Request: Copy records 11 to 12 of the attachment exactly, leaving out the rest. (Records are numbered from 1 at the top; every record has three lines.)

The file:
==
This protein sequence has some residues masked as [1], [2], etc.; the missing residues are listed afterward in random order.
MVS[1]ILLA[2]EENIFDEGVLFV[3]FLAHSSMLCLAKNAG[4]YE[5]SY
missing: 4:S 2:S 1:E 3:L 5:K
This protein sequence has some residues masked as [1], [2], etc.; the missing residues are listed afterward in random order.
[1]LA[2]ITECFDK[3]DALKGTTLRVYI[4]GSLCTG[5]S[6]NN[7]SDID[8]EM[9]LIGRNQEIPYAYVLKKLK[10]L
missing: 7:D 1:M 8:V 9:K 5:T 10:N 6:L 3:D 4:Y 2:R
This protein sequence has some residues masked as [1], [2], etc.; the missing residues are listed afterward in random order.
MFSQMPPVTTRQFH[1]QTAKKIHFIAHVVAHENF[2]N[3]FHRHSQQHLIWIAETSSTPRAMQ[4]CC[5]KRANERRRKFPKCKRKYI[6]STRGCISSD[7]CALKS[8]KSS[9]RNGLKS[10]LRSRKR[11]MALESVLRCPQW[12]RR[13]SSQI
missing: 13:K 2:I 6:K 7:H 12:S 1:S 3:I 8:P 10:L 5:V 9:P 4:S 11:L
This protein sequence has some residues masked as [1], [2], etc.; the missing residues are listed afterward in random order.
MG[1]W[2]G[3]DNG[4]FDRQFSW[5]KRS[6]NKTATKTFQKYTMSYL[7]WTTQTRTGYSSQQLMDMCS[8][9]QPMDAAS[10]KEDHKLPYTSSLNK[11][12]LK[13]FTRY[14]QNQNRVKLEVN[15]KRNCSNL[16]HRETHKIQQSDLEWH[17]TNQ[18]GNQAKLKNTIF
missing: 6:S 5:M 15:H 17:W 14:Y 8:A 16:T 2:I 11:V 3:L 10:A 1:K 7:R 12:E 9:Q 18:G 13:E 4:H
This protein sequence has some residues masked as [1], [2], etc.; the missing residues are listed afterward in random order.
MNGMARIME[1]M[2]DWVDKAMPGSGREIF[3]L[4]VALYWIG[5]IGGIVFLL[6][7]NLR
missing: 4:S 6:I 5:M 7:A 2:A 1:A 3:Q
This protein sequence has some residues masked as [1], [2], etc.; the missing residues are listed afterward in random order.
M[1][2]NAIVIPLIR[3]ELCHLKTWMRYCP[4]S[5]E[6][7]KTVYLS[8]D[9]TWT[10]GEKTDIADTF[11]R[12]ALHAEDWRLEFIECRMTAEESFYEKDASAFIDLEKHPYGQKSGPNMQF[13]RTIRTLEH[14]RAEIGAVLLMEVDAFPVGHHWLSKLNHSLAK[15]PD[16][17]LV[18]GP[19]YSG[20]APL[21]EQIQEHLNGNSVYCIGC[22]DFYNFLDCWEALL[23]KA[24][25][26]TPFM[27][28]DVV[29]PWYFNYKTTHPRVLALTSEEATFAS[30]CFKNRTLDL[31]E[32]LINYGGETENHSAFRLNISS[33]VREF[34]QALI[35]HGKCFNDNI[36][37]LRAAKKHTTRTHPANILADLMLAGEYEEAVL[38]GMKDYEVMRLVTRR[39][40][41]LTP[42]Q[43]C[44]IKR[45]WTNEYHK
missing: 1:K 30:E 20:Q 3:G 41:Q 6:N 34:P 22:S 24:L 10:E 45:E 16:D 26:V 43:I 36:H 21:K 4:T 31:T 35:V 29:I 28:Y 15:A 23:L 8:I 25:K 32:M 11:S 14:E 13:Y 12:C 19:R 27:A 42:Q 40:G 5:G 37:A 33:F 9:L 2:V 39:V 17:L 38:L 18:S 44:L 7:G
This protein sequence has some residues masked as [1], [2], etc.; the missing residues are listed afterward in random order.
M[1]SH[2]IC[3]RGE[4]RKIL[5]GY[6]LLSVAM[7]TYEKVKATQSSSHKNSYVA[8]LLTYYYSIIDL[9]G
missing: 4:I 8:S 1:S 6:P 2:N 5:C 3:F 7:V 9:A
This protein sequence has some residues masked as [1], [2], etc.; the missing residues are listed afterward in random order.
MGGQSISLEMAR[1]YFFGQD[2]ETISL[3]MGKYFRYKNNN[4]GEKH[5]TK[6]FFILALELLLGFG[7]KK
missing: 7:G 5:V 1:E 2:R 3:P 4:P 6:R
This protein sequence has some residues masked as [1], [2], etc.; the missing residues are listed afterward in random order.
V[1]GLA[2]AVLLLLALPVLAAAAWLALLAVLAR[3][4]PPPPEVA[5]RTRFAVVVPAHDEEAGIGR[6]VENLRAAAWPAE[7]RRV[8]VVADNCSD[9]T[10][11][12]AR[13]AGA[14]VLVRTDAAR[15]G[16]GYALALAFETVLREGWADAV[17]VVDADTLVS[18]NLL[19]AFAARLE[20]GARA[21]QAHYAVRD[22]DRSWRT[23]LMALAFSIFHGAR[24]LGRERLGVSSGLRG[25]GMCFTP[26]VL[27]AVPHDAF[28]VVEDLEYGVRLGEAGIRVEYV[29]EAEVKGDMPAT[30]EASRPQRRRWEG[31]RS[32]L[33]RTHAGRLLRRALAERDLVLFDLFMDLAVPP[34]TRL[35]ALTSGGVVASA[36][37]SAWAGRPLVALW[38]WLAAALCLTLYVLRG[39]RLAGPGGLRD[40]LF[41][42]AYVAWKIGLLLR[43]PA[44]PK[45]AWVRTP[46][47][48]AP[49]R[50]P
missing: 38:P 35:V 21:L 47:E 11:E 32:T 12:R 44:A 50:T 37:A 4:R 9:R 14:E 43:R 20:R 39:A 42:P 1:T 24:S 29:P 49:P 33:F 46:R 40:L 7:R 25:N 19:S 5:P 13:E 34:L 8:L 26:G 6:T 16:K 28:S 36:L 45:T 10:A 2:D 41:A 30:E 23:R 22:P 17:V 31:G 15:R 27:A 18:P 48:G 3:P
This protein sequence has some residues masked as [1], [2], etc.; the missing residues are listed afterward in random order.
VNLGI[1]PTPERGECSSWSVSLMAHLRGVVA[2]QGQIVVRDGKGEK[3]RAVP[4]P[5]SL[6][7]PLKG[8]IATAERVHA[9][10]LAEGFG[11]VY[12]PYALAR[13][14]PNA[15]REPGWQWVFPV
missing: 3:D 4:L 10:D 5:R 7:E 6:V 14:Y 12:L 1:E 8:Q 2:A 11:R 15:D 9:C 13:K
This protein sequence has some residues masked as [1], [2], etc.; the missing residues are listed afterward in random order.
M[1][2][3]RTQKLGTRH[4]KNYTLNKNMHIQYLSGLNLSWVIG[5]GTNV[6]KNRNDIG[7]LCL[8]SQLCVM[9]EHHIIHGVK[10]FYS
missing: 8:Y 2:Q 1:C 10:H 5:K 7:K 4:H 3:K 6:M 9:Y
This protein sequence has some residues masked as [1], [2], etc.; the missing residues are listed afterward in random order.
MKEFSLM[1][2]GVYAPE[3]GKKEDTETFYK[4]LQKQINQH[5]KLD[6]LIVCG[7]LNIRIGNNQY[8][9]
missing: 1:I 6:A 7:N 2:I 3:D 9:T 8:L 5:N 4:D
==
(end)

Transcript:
This protein sequence has some residues masked as [1], [2], etc.; the missing residues are listed afterward in random order.
M[1][2][3]RTQKLGTRH[4]KNYTLNKNMHIQYLSGLNLSWVIG[5]GTNV[6]KNRNDIG[7]LCL[8]SQLCVM[9]EHHIIHGVK[10]FYS
missing: 8:Y 2:Q 1:C 10:H 5:K 7:K 4:H 3:K 6:M 9:Y
This protein sequence has some residues masked as [1], [2], etc.; the missing residues are listed afterward in random order.
MKEFSLM[1][2]GVYAPE[3]GKKEDTETFYK[4]LQKQINQH[5]KLD[6]LIVCG[7]LNIRIGNNQY[8][9]
missing: 1:I 6:A 7:N 2:I 3:D 9:T 8:L 5:N 4:D